earth science unit 1 1 reading topographic maps n.
Skip this Video
Loading SlideShow in 5 Seconds..
Earth Science – Unit 1.1 Reading Topographic Maps PowerPoint Presentation
Download Presentation
Earth Science – Unit 1.1 Reading Topographic Maps

Earth Science – Unit 1.1 Reading Topographic Maps

356 Views Download Presentation
Download Presentation

Earth Science – Unit 1.1 Reading Topographic Maps

- - - - - - - - - - - - - - - - - - - - - - - - - - - E N D - - - - - - - - - - - - - - - - - - - - - - - - - - -
Presentation Transcript

  1. Earth Science – Unit 1.1 Reading Topographic Maps

  2. Topographic Maps Outline - Definition - Features - Elements - Contour lines - Cross-section representation - Exercise

  3. Definition of Topographic Maps 1. A graphical representation of the three dimensional shape of the earth’s surface. 2. A reduced, simplified, categorized/classified, symbolized and annotated representation of the earth’s surface which has been projected on a horizontal plane.

  4. Features of Topographic Maps TOPOGRAPHY (RELIEF): - printed in brown - contour lines shows hills, mountains, plains, etc. WATER FEATURES: - printed in blue - includes oceans, lakes, ponds, rivers, canals, etc. CULTURE: - printed in black - human-make works such as roads, railroads, buildings, land boundaries, etc.

  5. Features of Topographic Maps Relationship between 3D and 2D representation 3D view 2D view

  6. Title and Location MAP TITLE

  7. Title and Location QUADRANGLE LOCATION

  8. Map design Other Information

  9. Earth's Surface Location Coordinates Position on the surface of a sphere is most easily described by angle from the pole (N-S position), and from some defined 'prime meridian' (E-W position). These are usually given as: - parallels - latitude (angle from equator) - meridians -longitude (angle from Greenwich, England) So: Latitudes are a family of lines drawn on the globe parallel to the equator. Longitudes are circles drawn on the globe that pass through the two poles.

  10. Latitude and Longitude Generalized system of meridians and parallels

  11. Projection DEFINITION The process of constructing a map, the transferring of the meridians and parallels to a flat sheet of paper. The resulting product of this geometric exercise is called a 'map projection'. This can be done in a wide variety of ways, the principle differences being projections that show accurate area over the entire map, and those that show accurate distance.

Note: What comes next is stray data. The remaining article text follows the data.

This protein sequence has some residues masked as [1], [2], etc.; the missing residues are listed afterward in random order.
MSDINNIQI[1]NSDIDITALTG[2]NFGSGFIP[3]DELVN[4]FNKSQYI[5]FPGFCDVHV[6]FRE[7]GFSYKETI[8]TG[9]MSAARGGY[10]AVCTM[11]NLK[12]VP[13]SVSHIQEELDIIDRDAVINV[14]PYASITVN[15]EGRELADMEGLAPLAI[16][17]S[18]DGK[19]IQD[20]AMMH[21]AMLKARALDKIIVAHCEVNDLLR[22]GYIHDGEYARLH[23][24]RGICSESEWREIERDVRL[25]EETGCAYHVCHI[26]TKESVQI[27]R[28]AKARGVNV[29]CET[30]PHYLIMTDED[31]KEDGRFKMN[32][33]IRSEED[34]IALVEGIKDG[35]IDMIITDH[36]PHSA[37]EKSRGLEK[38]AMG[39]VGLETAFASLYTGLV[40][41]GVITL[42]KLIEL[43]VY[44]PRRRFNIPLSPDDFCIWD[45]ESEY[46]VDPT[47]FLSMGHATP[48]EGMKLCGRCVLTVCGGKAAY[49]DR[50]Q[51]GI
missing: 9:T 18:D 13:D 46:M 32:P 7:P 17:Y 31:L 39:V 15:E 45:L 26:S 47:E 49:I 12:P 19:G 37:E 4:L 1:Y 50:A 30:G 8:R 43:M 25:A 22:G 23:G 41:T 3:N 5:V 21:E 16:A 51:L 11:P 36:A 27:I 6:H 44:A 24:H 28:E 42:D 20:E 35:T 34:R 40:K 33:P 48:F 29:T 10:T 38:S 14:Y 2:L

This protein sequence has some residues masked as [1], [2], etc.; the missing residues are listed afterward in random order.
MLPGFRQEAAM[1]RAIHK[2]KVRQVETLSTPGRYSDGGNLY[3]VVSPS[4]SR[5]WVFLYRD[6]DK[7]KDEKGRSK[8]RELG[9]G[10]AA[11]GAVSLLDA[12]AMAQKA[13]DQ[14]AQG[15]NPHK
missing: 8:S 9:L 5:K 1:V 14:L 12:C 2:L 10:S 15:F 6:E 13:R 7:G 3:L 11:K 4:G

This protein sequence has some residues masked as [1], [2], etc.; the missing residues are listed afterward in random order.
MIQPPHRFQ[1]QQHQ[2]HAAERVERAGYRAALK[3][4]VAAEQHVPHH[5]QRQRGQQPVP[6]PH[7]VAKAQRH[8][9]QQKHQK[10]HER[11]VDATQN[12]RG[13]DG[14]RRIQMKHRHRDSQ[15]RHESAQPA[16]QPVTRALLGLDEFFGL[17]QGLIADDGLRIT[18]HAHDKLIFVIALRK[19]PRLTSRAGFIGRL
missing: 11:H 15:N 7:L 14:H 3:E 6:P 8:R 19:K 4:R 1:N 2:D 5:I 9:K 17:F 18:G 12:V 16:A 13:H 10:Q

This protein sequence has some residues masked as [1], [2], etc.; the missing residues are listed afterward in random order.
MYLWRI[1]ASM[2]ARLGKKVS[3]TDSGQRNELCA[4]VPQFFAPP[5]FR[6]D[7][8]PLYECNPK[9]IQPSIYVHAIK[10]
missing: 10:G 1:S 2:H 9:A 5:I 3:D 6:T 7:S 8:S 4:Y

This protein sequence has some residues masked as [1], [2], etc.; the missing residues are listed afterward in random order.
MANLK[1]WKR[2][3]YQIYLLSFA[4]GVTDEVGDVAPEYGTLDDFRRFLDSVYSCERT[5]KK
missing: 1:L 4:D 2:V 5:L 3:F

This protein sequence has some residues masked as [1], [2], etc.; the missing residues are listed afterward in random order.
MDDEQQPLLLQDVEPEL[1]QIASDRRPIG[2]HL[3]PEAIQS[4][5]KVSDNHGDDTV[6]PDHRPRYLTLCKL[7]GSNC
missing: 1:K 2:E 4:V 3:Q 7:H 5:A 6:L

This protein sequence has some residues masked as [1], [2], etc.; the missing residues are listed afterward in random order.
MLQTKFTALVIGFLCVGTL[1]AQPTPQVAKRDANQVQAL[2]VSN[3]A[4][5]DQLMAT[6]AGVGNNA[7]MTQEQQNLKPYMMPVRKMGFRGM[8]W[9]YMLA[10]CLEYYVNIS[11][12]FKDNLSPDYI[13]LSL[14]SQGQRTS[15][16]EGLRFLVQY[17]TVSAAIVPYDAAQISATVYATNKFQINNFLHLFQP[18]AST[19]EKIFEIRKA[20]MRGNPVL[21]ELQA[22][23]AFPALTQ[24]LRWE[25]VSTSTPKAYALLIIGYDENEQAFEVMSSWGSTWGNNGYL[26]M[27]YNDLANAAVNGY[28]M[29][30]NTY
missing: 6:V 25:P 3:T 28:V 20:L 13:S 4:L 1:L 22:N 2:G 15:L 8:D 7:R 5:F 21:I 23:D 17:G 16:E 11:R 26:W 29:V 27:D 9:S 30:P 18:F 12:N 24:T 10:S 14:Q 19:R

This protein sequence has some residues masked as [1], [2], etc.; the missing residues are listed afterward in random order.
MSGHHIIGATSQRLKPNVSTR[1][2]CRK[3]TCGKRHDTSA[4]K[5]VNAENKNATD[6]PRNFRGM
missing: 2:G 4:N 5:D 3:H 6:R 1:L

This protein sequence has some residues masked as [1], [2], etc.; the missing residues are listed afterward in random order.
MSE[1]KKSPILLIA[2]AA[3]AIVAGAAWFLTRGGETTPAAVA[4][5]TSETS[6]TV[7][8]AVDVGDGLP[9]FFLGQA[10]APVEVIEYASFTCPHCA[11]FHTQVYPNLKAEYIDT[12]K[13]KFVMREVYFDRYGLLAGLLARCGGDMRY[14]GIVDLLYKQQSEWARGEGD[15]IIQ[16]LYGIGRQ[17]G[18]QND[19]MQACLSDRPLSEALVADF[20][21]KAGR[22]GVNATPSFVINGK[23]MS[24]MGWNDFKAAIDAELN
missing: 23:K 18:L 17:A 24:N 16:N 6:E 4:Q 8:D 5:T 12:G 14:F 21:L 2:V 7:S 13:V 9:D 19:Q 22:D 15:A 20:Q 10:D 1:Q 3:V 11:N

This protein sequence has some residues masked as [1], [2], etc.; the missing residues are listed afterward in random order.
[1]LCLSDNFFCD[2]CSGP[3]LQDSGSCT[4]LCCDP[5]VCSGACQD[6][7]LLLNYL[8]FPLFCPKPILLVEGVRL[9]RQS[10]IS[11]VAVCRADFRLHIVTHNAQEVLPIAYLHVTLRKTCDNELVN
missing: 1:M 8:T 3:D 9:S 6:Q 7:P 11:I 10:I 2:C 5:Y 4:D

12. Type of Projections Transformation from lat/long to a flat surface

  13. Projections: Equal Distance vs. Area Equal Area Cylindrical Equidistant Cylindrical

  14. Orthographic Projection: Orbital View Othographical

  15. UTM – Universal Transverse Mercator • Cylindrical (transverse) • Conformal • Scale is true along Central Meridian • Used extensively for quadrangle maps at scales of 24,000 from 250,000 • 60 zones, 6 degrees each.

  16. UTM Zones of the Lower 48

  17. Map Scale Definition A means of showing the relationship between the size of an object or feature indicated on a map and the actual size of the object on the ground. Scale is expressed as a ratio, such as 1:24,000 (i.e. 1 unit on the map equal 24,000 units on the ground) and shown graphically by Scale bars marked in feet and miles or meters and kilometers.

  18. 1 0 1 2 3 4 Miles Scale Types Fractional scale: - is a fixed ratio between linear measurements on the map and corresponding distances on the ground. It is sometimes called the representative fractionor R.F. Example: R.F. 1:62,500 Graphical scale: - is simply a line or bar drawn on the map and divided into units that represent ground distances. Example: Verbal scale: - is a convenient way of stating the relationship of map distance to ground distance. Example: 1 inch equals 1 mile

  19. Scale Decreasing Detail Increasing Coverage 1:24,000 scale 1:100,000 scale 1:125,000 scale

  20. Declination True North (Through the Poles) Magnetic North

  21. Legend

  22. Contour lines DEFINITION A contour line is an imaginary line on the surface of the earth connecting points of equal elevation. Topography is the configuration of the land surface and is shown by means of contour lines. The contour interval (C.I.) is the difference in elevation between any two adjacent contour lines.

  23. Contour lines Relationship between topographic features and contour lines

  24. General Features of Contour Lines - contour lines connect points of equal elevation - steep slopes are shown by closely spaced contour lines - gentle slopes are shown by widely spaced contour lines • contour lines do not intersect, branch or cross, except in a vertical or overhanging cliff. - when contour lines cross streams they bend upstream; that is, the contour line forms a 'V' with the apex at the intersection with the stream, and pointing in an upstream direction. - closed contours appearing on the map as ellipses or circles represent hills or knobs. - closed contours with hatchures, short lines pointing toward the center of the closure represent closed depressions.

  25. Topographic Profiles DEFINITION - A topographic profile is a diagram that shows the change in elevation of the land surface along any given line. - It graphically represents the 'skyline' as viewed from a distance.

  26. Topographic Profile

  27. Topographic Profile Constructing a Topographic Profile